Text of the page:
We watched the first episode of Jamie Oliver’s Dream School on Channel 4 last night. (I am guessing it will stream on Ch 4 Youttube at some point). The premise is that for 2 months Jamie Oliver will run a small school of 20 disaffected teenagers who have all left school without the GCSEs of life. Various famous people are then called in to teach them.
The mix of students is so obviously “planned” that it’s irritating from the start; There’s the mix of black and white, boys and girls and then the usual token gay person and token posh-kid-dun-badly. It seems that more than one had been excluded from mainstream education and/or had been through a Pupil referral Unit. I haven’t seen any children there who lost out at school because of bullying or identified learning problems – the group are just the “naughty” kids. I can only assume this is because that’s better “viewing”.
Even though all 2o youngsters have failed and been failed at school and that at least two had been in a PRU it was deemed right that all 20 should be in classes together. I couldn’t work out why.
The best lesson was the sailing one where only about 5 went on the boat so it was manageable and there was a definite goal and reason for being there. Brilliant stuff.
Rolf Harris as the art teacher did much better than I was expecting. I got the impression he was in this because he genuinely thought he could offer the children something worth while – and he got some very good results. One or two of those children have talent in that area. I hope he gets the chance to bring more out of them. He was sad at the end of the lesson because he – rightly- pointed out there were two many to get around to.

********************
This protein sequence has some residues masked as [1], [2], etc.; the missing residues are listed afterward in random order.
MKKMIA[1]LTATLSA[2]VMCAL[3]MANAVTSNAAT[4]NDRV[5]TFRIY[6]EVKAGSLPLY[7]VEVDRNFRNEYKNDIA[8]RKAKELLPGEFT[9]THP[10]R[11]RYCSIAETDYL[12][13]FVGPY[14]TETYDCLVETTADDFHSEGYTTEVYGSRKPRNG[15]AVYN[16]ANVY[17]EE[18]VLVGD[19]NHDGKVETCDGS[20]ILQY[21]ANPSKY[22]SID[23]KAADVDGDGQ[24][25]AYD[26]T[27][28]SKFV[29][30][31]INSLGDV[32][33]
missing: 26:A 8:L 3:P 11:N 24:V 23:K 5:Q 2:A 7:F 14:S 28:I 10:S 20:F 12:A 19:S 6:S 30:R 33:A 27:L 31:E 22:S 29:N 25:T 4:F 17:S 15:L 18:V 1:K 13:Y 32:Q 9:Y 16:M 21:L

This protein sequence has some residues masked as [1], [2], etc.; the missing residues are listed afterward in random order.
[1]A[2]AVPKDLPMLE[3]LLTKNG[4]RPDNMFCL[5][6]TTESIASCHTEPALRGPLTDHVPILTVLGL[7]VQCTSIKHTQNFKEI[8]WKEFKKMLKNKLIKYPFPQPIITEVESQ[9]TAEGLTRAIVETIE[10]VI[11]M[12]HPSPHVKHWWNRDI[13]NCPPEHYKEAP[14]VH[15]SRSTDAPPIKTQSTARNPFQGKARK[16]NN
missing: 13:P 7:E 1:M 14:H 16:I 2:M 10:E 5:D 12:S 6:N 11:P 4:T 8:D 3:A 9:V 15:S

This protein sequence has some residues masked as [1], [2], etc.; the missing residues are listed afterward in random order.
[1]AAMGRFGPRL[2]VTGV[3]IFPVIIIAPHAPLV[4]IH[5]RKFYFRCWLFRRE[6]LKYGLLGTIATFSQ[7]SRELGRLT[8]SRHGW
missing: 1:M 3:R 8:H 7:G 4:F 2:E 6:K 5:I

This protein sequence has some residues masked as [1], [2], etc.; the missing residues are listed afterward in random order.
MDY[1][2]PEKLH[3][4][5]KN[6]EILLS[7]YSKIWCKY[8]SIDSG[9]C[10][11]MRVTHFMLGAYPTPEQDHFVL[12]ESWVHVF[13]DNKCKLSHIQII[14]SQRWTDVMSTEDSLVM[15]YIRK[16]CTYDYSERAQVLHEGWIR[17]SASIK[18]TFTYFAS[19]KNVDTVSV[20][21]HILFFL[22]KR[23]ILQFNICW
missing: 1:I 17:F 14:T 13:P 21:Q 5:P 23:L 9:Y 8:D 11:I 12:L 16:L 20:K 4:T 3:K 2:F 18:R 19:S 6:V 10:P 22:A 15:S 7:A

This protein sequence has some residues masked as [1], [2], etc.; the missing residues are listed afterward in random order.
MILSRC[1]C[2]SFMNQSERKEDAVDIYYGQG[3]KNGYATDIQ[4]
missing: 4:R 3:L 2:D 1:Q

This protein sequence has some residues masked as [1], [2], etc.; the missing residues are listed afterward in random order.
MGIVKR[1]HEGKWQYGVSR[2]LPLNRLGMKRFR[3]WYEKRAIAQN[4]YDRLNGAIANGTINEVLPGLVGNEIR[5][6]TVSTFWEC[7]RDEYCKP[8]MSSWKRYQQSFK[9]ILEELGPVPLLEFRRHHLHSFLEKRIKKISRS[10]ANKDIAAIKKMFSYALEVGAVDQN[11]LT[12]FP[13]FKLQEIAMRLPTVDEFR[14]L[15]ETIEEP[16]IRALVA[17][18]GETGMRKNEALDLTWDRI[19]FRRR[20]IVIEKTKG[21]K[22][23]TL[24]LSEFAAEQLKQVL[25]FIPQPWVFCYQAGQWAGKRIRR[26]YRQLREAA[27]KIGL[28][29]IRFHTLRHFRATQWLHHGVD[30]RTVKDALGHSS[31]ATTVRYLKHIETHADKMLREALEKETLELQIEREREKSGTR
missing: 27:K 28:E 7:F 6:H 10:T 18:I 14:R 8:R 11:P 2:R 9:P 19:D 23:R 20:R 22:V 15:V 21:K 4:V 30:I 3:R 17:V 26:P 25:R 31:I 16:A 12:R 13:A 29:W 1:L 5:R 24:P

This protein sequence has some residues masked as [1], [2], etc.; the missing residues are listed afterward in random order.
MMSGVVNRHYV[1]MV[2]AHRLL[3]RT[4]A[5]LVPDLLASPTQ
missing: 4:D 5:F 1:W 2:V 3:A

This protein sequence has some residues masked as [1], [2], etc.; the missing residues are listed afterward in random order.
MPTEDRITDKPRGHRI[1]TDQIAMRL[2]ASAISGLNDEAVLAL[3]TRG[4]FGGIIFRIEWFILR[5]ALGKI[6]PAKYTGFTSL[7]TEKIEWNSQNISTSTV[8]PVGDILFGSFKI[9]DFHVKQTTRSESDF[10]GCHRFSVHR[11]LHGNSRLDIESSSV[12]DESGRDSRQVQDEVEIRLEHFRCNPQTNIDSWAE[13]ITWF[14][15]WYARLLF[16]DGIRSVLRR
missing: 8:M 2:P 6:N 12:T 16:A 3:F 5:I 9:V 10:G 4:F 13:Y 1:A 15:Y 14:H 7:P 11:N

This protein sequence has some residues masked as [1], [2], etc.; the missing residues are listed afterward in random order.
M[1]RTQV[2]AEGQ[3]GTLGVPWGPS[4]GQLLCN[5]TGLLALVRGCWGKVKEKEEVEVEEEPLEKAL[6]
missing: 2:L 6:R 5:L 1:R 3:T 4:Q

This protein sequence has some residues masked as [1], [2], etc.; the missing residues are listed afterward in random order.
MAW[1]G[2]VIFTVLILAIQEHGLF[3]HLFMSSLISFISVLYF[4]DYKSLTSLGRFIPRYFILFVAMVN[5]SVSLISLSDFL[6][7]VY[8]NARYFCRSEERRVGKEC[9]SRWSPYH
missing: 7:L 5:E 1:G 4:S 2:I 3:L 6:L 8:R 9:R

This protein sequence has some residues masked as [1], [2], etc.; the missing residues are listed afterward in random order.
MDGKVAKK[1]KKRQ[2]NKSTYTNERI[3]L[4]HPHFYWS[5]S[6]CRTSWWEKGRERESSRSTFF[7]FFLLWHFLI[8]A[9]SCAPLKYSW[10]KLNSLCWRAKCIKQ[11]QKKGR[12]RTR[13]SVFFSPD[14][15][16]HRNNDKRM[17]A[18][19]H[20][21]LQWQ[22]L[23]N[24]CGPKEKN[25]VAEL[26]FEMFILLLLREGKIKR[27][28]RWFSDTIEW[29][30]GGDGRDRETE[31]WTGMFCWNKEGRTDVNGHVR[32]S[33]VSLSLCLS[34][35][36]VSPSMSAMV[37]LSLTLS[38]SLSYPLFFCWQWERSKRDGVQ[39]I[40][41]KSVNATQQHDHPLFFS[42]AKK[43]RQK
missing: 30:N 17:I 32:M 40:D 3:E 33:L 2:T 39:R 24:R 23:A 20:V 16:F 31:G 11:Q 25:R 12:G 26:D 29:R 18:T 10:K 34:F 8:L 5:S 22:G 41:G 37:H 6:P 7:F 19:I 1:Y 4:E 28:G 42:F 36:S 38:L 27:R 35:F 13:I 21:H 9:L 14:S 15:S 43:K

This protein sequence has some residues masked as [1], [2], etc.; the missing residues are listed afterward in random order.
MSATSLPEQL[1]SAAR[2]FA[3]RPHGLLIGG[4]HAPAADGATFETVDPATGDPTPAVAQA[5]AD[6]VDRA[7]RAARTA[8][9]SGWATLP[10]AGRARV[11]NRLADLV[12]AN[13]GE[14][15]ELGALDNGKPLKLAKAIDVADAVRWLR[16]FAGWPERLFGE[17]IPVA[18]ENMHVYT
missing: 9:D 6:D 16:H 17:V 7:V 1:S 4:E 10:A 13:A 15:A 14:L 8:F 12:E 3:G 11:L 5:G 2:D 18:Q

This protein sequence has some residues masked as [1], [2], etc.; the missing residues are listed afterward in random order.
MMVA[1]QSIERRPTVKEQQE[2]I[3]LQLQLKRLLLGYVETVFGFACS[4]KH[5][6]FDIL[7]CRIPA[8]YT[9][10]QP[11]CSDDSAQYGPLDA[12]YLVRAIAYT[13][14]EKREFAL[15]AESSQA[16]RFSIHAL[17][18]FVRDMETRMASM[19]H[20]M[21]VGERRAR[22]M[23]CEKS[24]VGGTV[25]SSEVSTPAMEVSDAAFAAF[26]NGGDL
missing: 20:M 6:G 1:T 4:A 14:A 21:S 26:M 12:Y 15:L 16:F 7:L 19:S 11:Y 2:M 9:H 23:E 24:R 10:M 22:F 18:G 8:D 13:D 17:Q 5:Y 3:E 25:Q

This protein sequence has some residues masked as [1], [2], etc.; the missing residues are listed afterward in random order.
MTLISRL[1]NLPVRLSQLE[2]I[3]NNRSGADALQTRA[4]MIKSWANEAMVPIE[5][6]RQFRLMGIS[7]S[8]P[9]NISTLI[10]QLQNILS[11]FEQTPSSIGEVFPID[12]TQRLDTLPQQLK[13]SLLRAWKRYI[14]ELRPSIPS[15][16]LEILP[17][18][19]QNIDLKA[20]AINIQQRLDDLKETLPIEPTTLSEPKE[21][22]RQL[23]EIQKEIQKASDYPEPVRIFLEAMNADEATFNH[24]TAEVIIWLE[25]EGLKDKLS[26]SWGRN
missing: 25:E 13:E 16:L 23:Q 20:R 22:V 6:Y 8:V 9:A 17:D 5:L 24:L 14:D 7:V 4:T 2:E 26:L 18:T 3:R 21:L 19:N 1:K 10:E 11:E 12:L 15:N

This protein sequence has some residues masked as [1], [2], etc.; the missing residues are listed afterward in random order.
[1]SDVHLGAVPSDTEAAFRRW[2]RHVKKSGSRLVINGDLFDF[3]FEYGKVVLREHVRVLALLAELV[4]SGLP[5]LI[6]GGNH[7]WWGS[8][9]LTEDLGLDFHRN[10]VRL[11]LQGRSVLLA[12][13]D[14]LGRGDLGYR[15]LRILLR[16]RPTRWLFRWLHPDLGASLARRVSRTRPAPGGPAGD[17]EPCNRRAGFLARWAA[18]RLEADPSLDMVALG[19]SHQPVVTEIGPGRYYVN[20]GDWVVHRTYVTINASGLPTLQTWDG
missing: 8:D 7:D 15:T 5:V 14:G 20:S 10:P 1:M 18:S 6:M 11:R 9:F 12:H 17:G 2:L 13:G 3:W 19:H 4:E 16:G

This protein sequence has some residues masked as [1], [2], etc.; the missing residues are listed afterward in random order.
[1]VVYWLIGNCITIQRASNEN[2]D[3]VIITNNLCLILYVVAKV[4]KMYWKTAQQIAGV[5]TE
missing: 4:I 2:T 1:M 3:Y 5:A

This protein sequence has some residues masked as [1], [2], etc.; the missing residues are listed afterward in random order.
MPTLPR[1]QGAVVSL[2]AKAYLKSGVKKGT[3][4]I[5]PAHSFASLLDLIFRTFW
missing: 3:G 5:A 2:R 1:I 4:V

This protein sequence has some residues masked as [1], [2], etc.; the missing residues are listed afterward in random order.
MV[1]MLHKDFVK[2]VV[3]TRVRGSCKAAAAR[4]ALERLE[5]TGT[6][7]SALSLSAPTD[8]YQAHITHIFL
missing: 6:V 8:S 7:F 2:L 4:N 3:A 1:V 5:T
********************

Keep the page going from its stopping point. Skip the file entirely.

I think an opportunity to offer something to other children who haven’t been “naughty” has been missed here because of the weird insistence of a massive group. Having said that; when I worked with youngsters like this one thing struck me; those who had a probation officer did better than those who just had a social worker or no one. Crime does pay it seems.
The rest of the program was pretty awful. The famous actor Simon Callow did ok, but I did wonder why he chose such a huge, broad and difficult to read subject as Shakespeare for a starter lesson.
Lord Winston was arrogant, childish and crass. After dissecting a pig sending lots of them off to throw up the poor kids were told THEY were the ones being disrespectful! No – he was. He plainly wanted the session to be “The Shocking Winston Show!” and it was. There was nothing there for the students. Even the rat dissection was mishandled. It came across as a powerful man wanting to stamp on those he saw as useless sub-kids. Sad.
Starkey was no better. I can’t say if he was worse. His blatant rudeness to a boy he deemed “Fat” was truly naff. I did smile though when the “fat-bad” kid talked so maturely and sensibly with his mother about how he had behaved and how he intended to speak properly with Starkey. Of course he didn’t get the chance (yet) because the man refused to do the next lesson. A “nobody important” came to teach jousting which got very little air time – but looked like a good lesson.
I would like to believe that Jamie Oliver’s motives are genuine. However, the school system was designed to fail as many children as possible- read Gatto, Mason, Holt, etc.- and has done so marvellously. Why does Mr. Oliver want to get the youngsters to repeat the broken system but with clever-celebrities?